All post-secondary institutions in B.C. are and have been working to shift our educational offerings to meet this challenge.

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Both the recent federal and B.C. budgets included significant and meaningful investments for tech in this province.

The federal government announced a regional development agency for B.C., which will be critical to funding important initiatives such as the B.C. Tech Association’s ScaleUp project. The province announced $500 million for InBC, a fund that can also support new B.C.-based companies in starting up and scaling up. Both programs have the potential to support the continued growth of our booming tech sector.

But as we continue to compete with Silicon Valley and other tech hubs, where will all of the needed tech talent come from?

According to the 2020 CBRE North America Tech-30 report, Vancouver was already the number-one tech job growth market in the U.S. and Canada, adding 14,200 new high-tech jobs in just two years. While it will take time and investment to ensure this growth continues post pandemic, recruiters in Vancouver have already reported that demand for B.C.-based tech talent is surging.

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If we want this growth to continue, and to make sure that we are retaining and attracting talent who will want to live, work, pay taxes, and build their businesses here, we need to continue focusing on providing a diversity of educational opportunities to build the workforce our tech businesses need.

All post-secondary institutions in B.C. are and have been working to shift our educational offerings to meet this challenge. In our own ways we all strive to ensure business leaders and policymakers alike can rely on our insight and partnership to provide the learning opportunities that will ensure our province’s continued success.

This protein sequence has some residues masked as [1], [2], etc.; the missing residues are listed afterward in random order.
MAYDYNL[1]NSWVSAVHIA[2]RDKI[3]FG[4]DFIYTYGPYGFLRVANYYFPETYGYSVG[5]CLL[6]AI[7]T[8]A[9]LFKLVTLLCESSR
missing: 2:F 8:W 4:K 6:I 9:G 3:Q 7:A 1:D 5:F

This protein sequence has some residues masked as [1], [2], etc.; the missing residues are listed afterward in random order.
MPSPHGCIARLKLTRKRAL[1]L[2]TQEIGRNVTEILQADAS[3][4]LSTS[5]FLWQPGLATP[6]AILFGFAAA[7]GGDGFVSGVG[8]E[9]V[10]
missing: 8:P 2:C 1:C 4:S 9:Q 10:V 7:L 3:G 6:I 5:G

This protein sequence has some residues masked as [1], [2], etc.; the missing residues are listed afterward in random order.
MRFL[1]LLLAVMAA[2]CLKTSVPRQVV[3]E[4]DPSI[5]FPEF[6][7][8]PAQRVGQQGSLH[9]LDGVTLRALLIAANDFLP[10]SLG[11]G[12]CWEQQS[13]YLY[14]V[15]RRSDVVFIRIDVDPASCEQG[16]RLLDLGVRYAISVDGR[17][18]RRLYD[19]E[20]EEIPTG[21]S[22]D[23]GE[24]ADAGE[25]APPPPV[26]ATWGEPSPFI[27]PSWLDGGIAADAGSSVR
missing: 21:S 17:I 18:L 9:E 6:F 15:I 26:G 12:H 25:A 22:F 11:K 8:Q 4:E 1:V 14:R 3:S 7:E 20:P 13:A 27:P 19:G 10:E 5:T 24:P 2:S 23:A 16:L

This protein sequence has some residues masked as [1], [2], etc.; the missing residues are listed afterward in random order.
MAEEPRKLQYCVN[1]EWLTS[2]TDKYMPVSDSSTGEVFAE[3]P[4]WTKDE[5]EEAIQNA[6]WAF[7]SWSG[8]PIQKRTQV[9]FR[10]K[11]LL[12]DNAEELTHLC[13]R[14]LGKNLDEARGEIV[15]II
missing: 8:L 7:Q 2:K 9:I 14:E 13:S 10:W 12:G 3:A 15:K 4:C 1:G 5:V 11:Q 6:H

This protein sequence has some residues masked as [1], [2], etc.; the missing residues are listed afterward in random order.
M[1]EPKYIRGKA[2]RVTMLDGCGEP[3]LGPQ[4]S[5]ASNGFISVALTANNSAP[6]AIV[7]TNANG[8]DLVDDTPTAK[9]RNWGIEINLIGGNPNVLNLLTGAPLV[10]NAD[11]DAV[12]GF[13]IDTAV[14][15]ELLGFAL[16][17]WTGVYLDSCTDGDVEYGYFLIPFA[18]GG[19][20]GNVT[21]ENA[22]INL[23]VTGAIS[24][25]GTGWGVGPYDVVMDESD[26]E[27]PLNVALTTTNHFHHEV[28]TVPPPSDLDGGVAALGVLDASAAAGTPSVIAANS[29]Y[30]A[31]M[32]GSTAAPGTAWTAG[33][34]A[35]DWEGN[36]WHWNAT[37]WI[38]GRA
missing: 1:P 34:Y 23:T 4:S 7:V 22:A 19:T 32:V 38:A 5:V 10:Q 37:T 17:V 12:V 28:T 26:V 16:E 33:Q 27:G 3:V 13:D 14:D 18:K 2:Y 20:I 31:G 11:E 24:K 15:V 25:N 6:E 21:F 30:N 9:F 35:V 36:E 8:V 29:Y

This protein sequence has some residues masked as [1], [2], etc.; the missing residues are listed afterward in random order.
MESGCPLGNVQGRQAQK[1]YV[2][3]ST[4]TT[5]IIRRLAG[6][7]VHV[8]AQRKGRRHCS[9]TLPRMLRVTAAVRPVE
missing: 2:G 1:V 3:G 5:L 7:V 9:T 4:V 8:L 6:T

But now, as we reimagine the post-COVID-19 economy, we believe a more coordinated approach is needed. There are three things we think we should be working toward together:

• We know that part of what tech companies are looking for is talent requiring less time for training, people who are adaptable and have some experience. They are also looking for talent with applied skills, specific technical knowledge/experience, less theory, more hands-on experience. Our sector as a whole needs to do a better job engaging with these companies to find out exactly what the applied and soft skills are and incorporate them. We believe strongly that both post-secondary institutions and industry would benefit from a more coordinated approach to ensure that we can meet these gaps in the labour force efficiently.

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• We also believe in increasing spaces for co-op experiences or learning projects with real businesses and organizations. Experiences embedded directly into the course curriculum or completed as remote internships should be expanded and more widely adopted, particularly as many textbook case studies typically used in business courses are outdated.

• Finally, we believe post-secondary institutions need to commit to government and industry to continue investing in the ongoing learning needs of their faculty and staff. We know the tech sector is fast-paced, and needs a strong commitment from institutions to ensure their staff and faculty stay relevant.

There are many reasons companies like Microsoft, Amazon, Google and others are expanding their operations in B.C. And there are many reasons we are seeing a continuing burst of start-up investment and entrepreneurs setting up shop.

It’s our responsibility to keep our eyes on the education and training needed to make sure we meet their workforce needs, to continue ensuring both their and our economic success. We hope to continue to work closely with both tech businesses and other post-secondary institutions to reach these goals.

Brock Dykeman is the president of University Canada West.


Letters to the editor should be sent to provletters@theprovince.com.The editorial pages editor is Hardip Johal, who can be reached at hjohal@postmedia.com.

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